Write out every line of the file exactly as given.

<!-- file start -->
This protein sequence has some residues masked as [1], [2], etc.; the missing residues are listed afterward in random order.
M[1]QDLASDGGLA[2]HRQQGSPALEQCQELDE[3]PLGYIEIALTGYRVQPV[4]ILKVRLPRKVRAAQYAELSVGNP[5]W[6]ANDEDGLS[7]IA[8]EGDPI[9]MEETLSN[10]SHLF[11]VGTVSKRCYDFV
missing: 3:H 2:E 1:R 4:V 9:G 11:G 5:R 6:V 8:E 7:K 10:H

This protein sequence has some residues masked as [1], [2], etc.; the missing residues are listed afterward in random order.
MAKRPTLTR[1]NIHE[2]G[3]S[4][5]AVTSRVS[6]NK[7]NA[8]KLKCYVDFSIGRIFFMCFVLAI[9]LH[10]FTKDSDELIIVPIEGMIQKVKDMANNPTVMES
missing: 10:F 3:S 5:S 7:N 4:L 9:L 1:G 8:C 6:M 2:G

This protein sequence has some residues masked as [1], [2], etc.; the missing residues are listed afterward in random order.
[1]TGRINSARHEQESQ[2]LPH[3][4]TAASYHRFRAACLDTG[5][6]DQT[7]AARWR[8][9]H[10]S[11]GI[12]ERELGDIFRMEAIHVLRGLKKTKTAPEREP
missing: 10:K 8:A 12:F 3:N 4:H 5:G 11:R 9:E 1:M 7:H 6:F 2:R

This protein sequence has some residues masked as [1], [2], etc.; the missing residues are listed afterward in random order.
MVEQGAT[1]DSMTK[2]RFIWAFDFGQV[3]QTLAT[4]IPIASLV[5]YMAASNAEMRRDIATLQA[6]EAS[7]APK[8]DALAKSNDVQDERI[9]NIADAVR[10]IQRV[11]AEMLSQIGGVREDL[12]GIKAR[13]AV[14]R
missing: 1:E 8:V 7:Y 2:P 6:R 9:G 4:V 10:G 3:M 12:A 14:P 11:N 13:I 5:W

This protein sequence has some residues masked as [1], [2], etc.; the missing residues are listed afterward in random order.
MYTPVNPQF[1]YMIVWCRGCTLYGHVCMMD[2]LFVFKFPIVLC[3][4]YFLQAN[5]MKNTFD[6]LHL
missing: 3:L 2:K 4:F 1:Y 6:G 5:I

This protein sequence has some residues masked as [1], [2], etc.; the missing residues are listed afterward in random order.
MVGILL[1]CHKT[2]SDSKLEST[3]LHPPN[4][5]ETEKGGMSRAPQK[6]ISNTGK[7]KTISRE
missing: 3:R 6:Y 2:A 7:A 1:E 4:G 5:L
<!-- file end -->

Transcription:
This protein sequence has some residues masked as [1], [2], etc.; the missing residues are listed afterward in random order.
M[1]QDLASDGGLA[2]HRQQGSPALEQCQELDE[3]PLGYIEIALTGYRVQPV[4]ILKVRLPRKVRAAQYAELSVGNP[5]W[6]ANDEDGLS[7]IA[8]EGDPI[9]MEETLSN[10]SHLF[11]VGTVSKRCYDFV
missing: 3:H 2:E 1:R 4:V 9:G 11:G 5:R 6:V 8:E 7:K 10:H

This protein sequence has some residues masked as [1], [2], etc.; the missing residues are listed afterward in random order.
MAKRPTLTR[1]NIHE[2]G[3]S[4][5]AVTSRVS[6]NK[7]NA[8]KLKCYVDFSIGRIFFMCFVLAI[9]LH[10]FTKDSDELIIVPIEGMIQKVKDMANNPTVMES
missing: 10:F 3:S 5:S 7:N 4:L 9:L 1:G 8:C 6:M 2:G

This protein sequence has some residues masked as [1], [2], etc.; the missing residues are listed afterward in random order.
[1]TGRINSARHEQESQ[2]LPH[3][4]TAASYHRFRAACLDTG[5][6]DQT[7]AARWR[8][9]H[10]S[11]GI[12]ERELGDIFRMEAIHVLRGLKKTKTAPEREP
missing: 10:K 8:A 12:F 3:N 4:H 5:G 11:R 9:E 1:M 7:H 6:F 2:R

This protein sequence has some residues masked as [1], [2], etc.; the missing residues are listed afterward in random order.
MVEQGAT[1]DSMTK[2]RFIWAFDFGQV[3]QTLAT[4]IPIASLV[5]YMAASNAEMRRDIATLQA[6]EAS[7]APK[8]DALAKSNDVQDERI[9]NIADAVR[10]IQRV[11]AEMLSQIGGVREDL[12]GIKAR[13]AV[14]R
missing: 1:E 8:V 7:Y 2:P 6:R 9:G 4:V 10:G 3:M 12:A 14:P 11:N 13:I 5:W

This protein sequence has some residues masked as [1], [2], etc.; the missing residues are listed afterward in random order.
MYTPVNPQF[1]YMIVWCRGCTLYGHVCMMD[2]LFVFKFPIVLC[3][4]YFLQAN[5]MKNTFD[6]LHL
missing: 3:L 2:K 4:F 1:Y 6:G 5:I

This protein sequence has some residues masked as [1], [2], etc.; the missing residues are listed afterward in random order.
MVGILL[1]CHKT[2]SDSKLEST[3]LHPPN[4][5]ETEKGGMSRAPQK[6]ISNTGK[7]KTISRE
missing: 3:R 6:Y 2:A 7:A 1:E 4:G 5:L